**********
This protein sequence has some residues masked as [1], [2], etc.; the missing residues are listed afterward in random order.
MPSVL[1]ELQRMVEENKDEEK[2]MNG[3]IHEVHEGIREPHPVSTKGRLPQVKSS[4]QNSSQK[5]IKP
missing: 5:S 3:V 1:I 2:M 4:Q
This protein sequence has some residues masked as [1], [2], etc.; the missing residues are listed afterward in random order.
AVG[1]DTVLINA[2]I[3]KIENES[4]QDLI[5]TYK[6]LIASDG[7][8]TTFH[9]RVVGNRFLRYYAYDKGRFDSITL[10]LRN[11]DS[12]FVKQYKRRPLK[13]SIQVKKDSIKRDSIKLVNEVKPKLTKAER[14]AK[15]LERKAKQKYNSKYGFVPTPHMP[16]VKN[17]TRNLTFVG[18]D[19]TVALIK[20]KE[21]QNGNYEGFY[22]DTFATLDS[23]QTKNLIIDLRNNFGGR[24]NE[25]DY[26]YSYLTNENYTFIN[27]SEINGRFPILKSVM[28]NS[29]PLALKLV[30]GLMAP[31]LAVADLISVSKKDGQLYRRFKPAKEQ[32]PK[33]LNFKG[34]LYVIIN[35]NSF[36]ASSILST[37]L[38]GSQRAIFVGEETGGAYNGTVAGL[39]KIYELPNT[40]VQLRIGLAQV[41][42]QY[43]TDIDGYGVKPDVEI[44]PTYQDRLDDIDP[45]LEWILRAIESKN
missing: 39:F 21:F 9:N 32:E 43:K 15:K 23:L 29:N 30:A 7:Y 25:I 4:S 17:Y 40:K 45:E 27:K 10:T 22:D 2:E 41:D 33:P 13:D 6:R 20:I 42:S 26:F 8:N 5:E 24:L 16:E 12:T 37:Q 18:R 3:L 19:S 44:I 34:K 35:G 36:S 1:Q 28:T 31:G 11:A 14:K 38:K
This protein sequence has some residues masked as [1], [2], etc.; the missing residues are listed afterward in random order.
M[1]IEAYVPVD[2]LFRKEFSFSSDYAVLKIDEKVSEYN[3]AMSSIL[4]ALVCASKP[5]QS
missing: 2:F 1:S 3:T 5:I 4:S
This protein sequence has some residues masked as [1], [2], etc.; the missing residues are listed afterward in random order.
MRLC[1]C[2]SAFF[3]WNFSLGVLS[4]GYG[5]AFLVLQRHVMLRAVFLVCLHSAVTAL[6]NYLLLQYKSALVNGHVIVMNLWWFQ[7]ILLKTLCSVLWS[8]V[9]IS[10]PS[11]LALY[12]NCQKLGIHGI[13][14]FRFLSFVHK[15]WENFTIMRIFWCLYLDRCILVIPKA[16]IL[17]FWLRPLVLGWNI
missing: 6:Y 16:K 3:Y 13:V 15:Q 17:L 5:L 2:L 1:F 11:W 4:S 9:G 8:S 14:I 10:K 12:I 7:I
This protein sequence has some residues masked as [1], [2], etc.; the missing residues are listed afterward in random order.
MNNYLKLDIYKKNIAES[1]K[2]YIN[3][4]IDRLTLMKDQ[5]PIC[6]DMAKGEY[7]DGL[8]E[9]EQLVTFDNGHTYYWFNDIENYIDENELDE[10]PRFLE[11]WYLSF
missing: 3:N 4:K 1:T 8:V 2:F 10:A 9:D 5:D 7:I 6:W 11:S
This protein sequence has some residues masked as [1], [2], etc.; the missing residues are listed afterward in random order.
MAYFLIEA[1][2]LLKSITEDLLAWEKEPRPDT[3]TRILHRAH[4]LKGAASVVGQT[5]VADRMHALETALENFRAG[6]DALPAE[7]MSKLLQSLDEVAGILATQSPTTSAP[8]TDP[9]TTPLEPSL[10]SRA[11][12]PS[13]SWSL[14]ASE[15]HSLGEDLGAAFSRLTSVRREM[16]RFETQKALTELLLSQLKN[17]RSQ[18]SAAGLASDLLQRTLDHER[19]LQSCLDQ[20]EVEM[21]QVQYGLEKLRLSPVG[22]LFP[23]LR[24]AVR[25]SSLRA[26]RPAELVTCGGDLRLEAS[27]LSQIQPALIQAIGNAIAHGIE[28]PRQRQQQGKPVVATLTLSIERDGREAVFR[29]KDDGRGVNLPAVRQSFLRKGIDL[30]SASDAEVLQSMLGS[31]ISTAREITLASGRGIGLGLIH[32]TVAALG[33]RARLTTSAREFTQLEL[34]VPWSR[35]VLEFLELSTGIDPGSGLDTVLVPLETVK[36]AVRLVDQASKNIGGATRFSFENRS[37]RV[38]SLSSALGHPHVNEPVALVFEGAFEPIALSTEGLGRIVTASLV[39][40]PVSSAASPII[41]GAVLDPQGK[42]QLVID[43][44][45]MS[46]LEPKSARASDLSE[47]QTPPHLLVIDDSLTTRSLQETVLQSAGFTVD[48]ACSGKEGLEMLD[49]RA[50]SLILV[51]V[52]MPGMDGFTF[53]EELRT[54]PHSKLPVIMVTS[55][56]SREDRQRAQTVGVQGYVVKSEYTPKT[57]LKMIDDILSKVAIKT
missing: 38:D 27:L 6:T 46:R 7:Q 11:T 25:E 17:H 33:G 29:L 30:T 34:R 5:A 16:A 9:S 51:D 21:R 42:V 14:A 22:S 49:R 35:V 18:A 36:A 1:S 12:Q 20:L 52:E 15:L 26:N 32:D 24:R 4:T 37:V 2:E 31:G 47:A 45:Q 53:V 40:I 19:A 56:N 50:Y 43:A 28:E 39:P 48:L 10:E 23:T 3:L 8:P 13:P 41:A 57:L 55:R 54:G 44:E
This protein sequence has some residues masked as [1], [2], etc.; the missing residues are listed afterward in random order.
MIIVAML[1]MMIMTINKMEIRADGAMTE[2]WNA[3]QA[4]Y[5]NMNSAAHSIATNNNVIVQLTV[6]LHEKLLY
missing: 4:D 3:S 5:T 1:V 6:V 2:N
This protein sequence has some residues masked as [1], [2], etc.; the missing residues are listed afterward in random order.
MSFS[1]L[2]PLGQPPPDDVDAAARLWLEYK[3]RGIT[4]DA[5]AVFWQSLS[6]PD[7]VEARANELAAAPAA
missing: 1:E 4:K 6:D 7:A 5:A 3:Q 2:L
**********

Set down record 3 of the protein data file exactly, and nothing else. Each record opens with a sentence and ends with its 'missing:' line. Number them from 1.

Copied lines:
This protein sequence has some residues masked as [1], [2], etc.; the missing residues are listed afterward in random order.
M[1]IEAYVPVD[2]LFRKEFSFSSDYAVLKIDEKVSEYN[3]AMSSIL[4]ALVCASKP[5]QS
missing: 2:F 1:S 3:T 5:I 4:S